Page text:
Strategy Triangle Revival

Right around 1997 Michael Treacy and Fred Wiersema released The Discipline of Market Leaders.  It was an exciting book for me and my colleagues at Computer Sciences Corporation (CSC) because the book was researched by the CSC Index division.  A few years earlier CSC’s own Michael Hammer and James Champy revolutionized how we think about how to run organizations with their book Reengineering the Corporation.  Building on that book with new research, "Disciplines" shifted the focus from “how” to “what”.

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The timelessness of what they wrote became clearly evident earlier this year, when I saw a slightly reworded version “Disciplines” at the foundation of a culture change initiative.

Though not cutting edge, exciting and new, I thought it might be worth revisiting the strategic wisdom that rings as true today as it did more than 20 years ago.

Disciplines

The basic premise of the book is that a corporation that wants to be a market leader in their field needs to commit itself to become #1 in one of these disciplines, and no less than #3 in the two others.

Operational Excellence

The value proposition is to be the low or lowest price in the market.  This is achieved by eliminating all waste and inefficiency.   These are fine tuned process machines seeking economies of scale, and optimization is a science.

Aldi, Wal-Mart and UPS jump out.  UPS, for example, trains their drivers how to walk and even how to best hold their vehicle key.

Product leadership

These are companies that offer products or services that push performance and innovation boundaries.  They will sacrifice price and lead the customer rather than be lead by them.

Intel and Nike made a good showing in the past but 3M is a mainstay and today no one stands out like Apple and maybe Bose.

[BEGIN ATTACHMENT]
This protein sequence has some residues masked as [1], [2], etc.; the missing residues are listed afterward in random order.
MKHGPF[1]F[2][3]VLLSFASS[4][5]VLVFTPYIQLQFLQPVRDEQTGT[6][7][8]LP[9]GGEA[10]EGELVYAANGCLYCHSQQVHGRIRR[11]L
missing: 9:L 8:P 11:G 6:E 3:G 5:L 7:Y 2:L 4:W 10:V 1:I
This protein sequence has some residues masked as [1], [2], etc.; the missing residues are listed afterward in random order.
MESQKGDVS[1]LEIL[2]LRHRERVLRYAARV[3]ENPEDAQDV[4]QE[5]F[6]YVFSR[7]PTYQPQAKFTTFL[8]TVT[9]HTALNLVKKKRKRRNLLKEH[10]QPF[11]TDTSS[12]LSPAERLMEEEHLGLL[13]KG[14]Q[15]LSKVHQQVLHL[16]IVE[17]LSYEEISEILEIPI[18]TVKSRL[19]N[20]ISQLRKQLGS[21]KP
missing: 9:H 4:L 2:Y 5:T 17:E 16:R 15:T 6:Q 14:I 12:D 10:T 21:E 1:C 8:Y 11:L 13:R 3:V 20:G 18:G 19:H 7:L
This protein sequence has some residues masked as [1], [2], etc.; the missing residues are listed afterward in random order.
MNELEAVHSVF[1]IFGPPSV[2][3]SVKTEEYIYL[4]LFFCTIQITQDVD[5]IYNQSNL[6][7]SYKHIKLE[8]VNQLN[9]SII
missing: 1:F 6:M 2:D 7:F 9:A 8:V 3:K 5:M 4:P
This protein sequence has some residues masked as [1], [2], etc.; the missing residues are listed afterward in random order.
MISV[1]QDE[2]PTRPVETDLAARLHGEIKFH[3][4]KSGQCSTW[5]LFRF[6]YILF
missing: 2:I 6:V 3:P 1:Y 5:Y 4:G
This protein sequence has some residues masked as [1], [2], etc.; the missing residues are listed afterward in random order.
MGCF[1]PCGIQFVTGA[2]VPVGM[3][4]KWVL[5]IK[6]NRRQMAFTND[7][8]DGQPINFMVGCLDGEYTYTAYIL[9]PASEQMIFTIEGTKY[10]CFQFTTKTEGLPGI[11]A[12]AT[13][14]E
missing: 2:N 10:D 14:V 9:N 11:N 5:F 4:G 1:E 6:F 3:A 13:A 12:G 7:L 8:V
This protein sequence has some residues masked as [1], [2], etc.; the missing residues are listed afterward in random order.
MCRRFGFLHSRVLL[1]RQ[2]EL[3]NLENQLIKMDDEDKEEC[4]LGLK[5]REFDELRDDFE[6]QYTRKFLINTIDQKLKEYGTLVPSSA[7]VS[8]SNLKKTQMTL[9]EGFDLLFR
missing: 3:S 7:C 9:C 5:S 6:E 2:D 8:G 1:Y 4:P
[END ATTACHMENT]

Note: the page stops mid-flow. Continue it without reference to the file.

Customer Intimacy

These companies are all about delivering what specific customers want.  It’s all about the customer.  Often these are niche company’s but it has also been achieved at a large scale.

Airborne Express and Nordstrom once dominated the category but today think Virgin Limited Edition vacations.

Nothing to Nobody

When I recently saw the recycled version of this “oldy but goody”, the triangle had a hole in the middle labeled “Nothing to Nobody”.   The visual clarity was new, the concept wasn’t.

Those companies that are hovering in the middle of the triangle, not exceptional in any of the three disciplines, are doomed to mediocrity and find themselves small in the rear view mirror of their competitors.  Even those that excel at just one discipline and ignore the other two, end up fighting for survival from the back of the pack.

Defining it is one thing.  Strategic and tactical decisions must be driven by the course set forth by the strategy.  Are you a product leader?  Then let go of price constraints as your target market is not the cost conscious crowd.  If customer intimacy is your game, then don’t hold on to self serving efficiencies in options, features, designs or delivery methods.  Are you competing with operational excellence?  Quality, selection, and esthetics of your brick and mortar will be secondary.

You have to pick one.  Just one.  It must be the tie breaker for your critical decisions and only then should you strive to be very good at the other two.

While not expressed in these words, the concept should be evident in the strategies of most successful corporation running at the front of the pack.

Can you identify which corner of the triangle your organization driving towards?

How about the organizations you work with?

Are either hovering in the middle of the triangle and does it show?

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